Long-term assessment of the effects of circumferential truncal burns in pediatric patients on subsequent pregnancies

Robert L. McCauky, Brain A. Stenberg, Linda G. Phillips, Steven J. Blackwell, Martin C. Robson

Research output: Contribution to journalArticle

13 Scopus citations

Abstract

Longitudinal assessment of the long-term effects of pediatric circumferential truncal burns on subsequent pregnancies is poorly documented. Between December 1967 and August 1985, 75 female pediatrie patients with circumferential truncal injuries were admitted to our institution. Twenty-two of these patients were available for long-term follow-up into early adulthood. Seven of these 22 patients had conceived. All seven patients had sustained flame-burn injuries. Mean age at injury was 7.66 ± 2.12 years. Mean total body surface area of burns was 63.21% ± 16.69%, with 44.21% ± 17.54% of the injuries full thickness. Each patient was treated with excision and split-thickness skin grafting during initial hospitalization. In the group of seven patients there were 14 pregnancies. All infants were full term. There were 13 vaginal deliveries and one elective cesarían section. Prenatal complications were limited to one case in which a patient had sustained breakdown of scar tissue during the third trimester of pregnancy. There were no labor and delivery complications in this patient population. Circumferential truncal burns appear to have no impact on prenatal or labor and delivery complications.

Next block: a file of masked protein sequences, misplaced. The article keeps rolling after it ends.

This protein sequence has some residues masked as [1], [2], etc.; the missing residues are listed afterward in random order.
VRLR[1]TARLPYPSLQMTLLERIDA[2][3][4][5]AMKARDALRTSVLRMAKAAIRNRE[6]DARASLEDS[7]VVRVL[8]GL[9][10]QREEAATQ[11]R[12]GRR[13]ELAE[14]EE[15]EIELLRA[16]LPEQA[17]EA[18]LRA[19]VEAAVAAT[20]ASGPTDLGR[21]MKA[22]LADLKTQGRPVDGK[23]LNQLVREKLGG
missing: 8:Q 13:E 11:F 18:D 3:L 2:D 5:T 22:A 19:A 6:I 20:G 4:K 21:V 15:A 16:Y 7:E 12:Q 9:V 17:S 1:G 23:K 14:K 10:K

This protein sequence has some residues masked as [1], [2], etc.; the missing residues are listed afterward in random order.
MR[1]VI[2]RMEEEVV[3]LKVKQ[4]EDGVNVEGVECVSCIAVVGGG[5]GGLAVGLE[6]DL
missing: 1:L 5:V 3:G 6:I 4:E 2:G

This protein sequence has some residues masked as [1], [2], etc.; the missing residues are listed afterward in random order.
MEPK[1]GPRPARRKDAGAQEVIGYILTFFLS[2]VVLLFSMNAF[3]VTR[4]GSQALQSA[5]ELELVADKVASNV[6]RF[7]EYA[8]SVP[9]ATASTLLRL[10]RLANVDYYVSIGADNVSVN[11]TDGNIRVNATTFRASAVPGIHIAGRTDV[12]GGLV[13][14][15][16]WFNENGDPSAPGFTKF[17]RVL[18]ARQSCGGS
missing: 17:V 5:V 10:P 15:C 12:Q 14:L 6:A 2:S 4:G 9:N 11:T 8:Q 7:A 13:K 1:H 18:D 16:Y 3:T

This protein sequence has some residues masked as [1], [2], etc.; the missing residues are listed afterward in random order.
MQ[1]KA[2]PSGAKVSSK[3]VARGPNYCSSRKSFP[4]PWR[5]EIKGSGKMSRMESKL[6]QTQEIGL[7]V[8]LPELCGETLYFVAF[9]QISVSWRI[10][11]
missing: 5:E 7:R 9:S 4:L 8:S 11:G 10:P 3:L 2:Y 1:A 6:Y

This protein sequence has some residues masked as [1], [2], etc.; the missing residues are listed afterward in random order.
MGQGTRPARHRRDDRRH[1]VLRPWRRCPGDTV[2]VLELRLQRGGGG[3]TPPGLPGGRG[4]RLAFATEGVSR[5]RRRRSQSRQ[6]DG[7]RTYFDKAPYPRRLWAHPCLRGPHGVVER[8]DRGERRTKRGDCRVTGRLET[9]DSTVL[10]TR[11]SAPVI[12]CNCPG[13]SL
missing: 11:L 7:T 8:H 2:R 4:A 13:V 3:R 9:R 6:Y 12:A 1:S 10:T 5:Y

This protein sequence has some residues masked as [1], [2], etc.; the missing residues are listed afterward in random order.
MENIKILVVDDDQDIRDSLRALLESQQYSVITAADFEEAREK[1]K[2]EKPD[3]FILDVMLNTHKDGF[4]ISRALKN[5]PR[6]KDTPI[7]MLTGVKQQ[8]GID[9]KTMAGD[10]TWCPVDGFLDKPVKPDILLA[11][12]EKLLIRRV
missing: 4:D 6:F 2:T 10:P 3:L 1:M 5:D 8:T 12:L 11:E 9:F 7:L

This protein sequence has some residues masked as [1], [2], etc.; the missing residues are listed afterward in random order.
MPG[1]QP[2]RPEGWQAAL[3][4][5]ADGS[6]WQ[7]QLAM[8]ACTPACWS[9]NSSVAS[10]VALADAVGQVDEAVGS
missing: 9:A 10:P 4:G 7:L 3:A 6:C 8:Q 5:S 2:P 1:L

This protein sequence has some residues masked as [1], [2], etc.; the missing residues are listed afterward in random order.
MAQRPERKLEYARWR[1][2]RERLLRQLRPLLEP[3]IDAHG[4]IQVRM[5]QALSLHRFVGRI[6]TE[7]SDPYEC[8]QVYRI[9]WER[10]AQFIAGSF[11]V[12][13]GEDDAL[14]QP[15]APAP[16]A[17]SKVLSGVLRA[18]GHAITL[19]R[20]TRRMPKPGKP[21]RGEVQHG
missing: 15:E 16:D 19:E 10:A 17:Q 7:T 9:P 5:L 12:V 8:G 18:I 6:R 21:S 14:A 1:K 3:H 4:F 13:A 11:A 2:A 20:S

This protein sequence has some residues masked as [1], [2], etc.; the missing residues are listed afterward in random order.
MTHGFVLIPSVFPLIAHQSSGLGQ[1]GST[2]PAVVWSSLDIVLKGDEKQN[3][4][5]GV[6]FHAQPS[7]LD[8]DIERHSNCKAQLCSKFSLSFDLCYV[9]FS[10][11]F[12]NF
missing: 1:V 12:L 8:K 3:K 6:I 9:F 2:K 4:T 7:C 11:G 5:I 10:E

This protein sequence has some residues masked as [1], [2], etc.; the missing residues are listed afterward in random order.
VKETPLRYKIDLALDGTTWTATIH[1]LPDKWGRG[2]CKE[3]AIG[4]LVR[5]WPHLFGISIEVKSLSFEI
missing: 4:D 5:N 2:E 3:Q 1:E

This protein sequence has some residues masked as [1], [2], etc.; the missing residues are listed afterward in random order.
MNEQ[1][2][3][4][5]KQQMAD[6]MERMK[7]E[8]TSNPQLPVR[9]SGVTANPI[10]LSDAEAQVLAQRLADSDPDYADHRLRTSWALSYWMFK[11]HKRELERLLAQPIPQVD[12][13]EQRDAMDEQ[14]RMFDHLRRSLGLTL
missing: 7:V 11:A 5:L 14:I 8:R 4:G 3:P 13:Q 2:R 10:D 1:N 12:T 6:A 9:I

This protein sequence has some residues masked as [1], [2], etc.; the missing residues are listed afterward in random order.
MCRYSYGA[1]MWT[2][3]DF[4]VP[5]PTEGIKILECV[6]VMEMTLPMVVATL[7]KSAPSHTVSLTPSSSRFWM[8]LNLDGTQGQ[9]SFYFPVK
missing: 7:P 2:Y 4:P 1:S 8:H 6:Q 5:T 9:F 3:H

Original languageEnglish (US)
Pages (from-to)51-53
Number of pages3
JournalJournal of Burn Care and Rehabilitation
Volume12
Issue number1
DOIs
StatePublished - Jan 1 1991

ASJC Scopus subject areas

  • Surgery
  • Nursing(all)
  • Emergency Medicine
  • Rehabilitation
  • Health Professions(all)

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